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Red Dry Hands

red dry hands

My 3 year old son has had red dry hands for almost 2 weeks now. At first I thought it was because we used Ivory soap for a few baths but I have since discontinued using it and have been using Aveeno soap and lots of lotion and Aquaphor but the condition doesn't seem to be improving. Within the last 2 days it has begin to peel a little tiny bit on the tips which is causing him to chew on them. They are red and the skin is hard and tight. I was recently told that it might be eczema - do you have any advice or confirmation that this is maybe what it is? If so what kind of treatment will work? I'm attaching a photo for your review.

The two most common causes of dry, chapped hands in children are contact dermatitis and eczema. The term “contact dermatitis” means that some irritant substance came in contact with the individual’s skin. The Ivory soap is a possible contact irritant. Frequent hand washing, new gloves or lotions are other possible sources. Does he have a new tricycle with rubber handles? Is he writing with chalk? Is there any new playground equipment at school? Unfortunately, there are dozen’s of possible causes. For this to be a contact dermatitis, there would have to be recurrent exposures. A single exposure contact dermatitis would have healed after 2 weeks.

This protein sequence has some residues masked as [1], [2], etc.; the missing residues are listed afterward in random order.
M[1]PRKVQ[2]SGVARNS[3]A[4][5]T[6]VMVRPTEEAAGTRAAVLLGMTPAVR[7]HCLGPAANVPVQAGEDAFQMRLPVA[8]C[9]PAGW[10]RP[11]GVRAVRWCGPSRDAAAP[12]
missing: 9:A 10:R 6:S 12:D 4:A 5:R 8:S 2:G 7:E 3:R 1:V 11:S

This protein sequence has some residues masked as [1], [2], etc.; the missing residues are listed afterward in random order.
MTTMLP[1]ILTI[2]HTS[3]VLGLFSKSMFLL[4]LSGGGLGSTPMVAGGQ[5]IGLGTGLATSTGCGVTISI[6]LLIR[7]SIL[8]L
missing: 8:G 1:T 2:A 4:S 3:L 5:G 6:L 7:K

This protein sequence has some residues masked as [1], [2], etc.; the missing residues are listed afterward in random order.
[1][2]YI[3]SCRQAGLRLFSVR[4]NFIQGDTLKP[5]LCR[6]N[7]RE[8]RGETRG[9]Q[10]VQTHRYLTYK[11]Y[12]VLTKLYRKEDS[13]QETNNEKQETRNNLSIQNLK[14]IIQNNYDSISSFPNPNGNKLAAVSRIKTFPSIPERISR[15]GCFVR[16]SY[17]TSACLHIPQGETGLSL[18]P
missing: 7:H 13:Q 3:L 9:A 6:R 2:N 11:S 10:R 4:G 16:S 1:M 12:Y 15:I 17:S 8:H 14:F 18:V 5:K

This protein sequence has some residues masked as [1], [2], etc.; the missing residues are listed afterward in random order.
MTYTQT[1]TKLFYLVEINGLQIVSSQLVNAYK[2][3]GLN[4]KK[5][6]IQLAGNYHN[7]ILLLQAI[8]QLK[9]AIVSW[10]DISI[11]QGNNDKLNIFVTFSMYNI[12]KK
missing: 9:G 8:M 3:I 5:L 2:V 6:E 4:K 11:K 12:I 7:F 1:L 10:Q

Eczema is mostly like cause of his red, dry hands. It is an allergic form of dry skin. Eczema is extremely common and the number one rash seen in a pediatric office. It can develop at any age, but is more common in young children. Most patients with eczema have a personal or family history of allergies, eczema or asthma. It typically begin on infants as red, chapped cheeks.

Truthfully, we may never know if this is a contact dermatitis or eczema. In the end, both are treated the same way. Try 1% hydrocortisone cream and Aveeno lotion. Use the hydrocortisone cream two to three time daily. Apply the aveeno immediately after hand washing and baths. If he does not improve after a week of this regiment take him to his doctor.

 

 

Written November 2012 by
Dr. Gordon, Orlando Pediatrician

 

 

 

 

 

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